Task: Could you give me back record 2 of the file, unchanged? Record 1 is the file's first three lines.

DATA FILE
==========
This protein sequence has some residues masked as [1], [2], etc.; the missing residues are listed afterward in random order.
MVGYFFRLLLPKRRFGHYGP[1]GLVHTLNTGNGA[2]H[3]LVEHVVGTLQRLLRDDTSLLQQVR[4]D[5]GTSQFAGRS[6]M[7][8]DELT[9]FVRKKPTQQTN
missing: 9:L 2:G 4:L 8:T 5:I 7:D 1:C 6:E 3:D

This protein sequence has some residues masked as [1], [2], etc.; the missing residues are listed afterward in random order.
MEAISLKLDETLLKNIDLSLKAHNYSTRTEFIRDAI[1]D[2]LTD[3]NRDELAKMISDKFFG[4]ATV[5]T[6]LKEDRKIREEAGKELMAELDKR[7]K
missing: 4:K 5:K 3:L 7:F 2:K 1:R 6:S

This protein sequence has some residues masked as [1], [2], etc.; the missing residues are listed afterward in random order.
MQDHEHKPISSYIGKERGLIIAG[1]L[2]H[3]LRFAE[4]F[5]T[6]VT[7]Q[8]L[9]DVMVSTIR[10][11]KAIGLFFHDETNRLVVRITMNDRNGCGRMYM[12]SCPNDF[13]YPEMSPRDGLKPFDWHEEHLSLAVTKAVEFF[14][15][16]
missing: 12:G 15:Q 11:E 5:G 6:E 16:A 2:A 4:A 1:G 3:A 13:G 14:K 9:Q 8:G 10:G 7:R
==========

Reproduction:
This protein sequence has some residues masked as [1], [2], etc.; the missing residues are listed afterward in random order.
MEAISLKLDETLLKNIDLSLKAHNYSTRTEFIRDAI[1]D[2]LTD[3]NRDELAKMISDKFFG[4]ATV[5]T[6]LKEDRKIREEAGKELMAELDKR[7]K
missing: 4:K 5:K 3:L 7:F 2:K 1:R 6:S